Our story starts on September 10, 2014. This was the day that Apple first officially announced the Apple Watch to the world. Apple did so at a special event in Cupertino, in the very same theater where Steve Jobs had announced the original Macintosh 30 years earlier in 1984 and the original iMac in 1998. Though Apple did not officially say that the Apple Watch was on the docket for this event when invites went out, the address definitely indicated that something special was in store.
April 24, 2020
What a sad state of affairs we live in where the status quo is favored because it gives power to the (political) minority. Parties are less concerned with building something than they are with what the other Party might build while in power. In a viral essay, Marc Andreessen makes a simple statement in light of so many shortages here early on in this pandemic, ‘It’s time to build’… but then he lies out the details of what he calls a Federal Vetocracy that explains, at least in part, why America has lost its stomach for the big risks.
At the federal level, I’d get rid of the filibuster, simplify the committee system, democratize elections, and make sure majorities could implement their agendas once elected. As I’ve argued for years, we should prefer the problems of a system where elected majorities can fulfill the promises that got them elected to one where elected majorities cannot deliver on the promises that the American people voted for. The latter system, which is the one Americans live in now, drives frustration and dysfunction.
April 25, 2020
The moral of the story is that ‘unlicensed’ is never the way to go. As an offshoot of the ‘Last Dance’ Jordan retrospective going on on ESPN right now, this is the story of how Dennis Rodman blew up the t-shirts that featured his tattoos all in correct geographic positioning. Just one of those Saturday fun links I suppose… plus it lets me use a colorful Rodman shot for the post banner graphic in a week where no other subject stepped to the forefront.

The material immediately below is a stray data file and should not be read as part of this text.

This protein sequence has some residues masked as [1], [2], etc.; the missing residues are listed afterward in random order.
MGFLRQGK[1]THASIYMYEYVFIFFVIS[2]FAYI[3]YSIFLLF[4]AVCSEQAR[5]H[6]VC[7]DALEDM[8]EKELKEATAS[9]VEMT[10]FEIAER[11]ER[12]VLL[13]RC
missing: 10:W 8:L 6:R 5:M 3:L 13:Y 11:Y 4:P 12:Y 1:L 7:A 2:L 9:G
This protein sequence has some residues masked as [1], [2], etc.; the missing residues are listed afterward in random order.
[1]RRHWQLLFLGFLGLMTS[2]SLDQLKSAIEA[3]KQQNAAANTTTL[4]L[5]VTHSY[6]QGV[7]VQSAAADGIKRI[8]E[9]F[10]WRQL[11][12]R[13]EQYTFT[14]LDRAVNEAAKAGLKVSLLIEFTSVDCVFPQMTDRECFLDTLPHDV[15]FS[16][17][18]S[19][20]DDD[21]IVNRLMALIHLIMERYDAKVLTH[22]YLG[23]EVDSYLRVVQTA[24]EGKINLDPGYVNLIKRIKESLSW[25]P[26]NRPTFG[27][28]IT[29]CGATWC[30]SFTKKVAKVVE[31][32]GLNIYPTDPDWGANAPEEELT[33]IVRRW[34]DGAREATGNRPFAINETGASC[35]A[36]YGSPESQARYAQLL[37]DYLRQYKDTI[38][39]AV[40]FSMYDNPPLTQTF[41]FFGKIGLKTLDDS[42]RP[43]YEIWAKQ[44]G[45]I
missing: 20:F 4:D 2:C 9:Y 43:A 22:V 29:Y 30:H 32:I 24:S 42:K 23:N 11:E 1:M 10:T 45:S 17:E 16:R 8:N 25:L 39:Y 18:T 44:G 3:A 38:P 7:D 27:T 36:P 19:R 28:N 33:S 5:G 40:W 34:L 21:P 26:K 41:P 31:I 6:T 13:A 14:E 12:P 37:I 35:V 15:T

No major athlete of the era was more closely associated with ink than Dennis Rodman. As the NBA’s enfant terrible became a sensation on the Bulls during the 1995-96 season — his hair color changing as often as his mood — Fanatix’s Rodman tattoo shirt exploded in popularity, helped along by NBC showing off the shirt during a nationally televised game. Rodman, a former member of the arch-rival Detroit Pistons, told me in a 2018 interview that he knew Chicago fans had embraced him when he saw them show up to games wearing his tattoos on their sleeves. Yet, with retailers flooding Fanatix with orders, Rodman sued the company for $1 million. Goldschmidt ceased production before settling the case for an undisclosed amount.
April 26, 2020
Three journalists from The New York Times reviewed more than 260,000 words spoken by President Trump during the pandemic… imagine that being your task when you went to work tomorrow. I don’t know… the reason I find this fantastical is because Donald Trump somehow ended up the POTUS. Still phenomenal to me. So that said, this piece… while profoundly sad, is an incredible document of narcissistic behavior. For what it’s worth.
The New York Times analyzed every word Mr. Trump spoke at his White House briefings and other presidential remarks on the virus — more than 260,000 words — from March 9, when the outbreak began leading to widespread disruptions in daily life, through mid-April. The transcripts show striking patterns and repetitions in the messages he has conveyed, revealing a display of presidential hubris and self-pity unlike anything historians say they have seen before.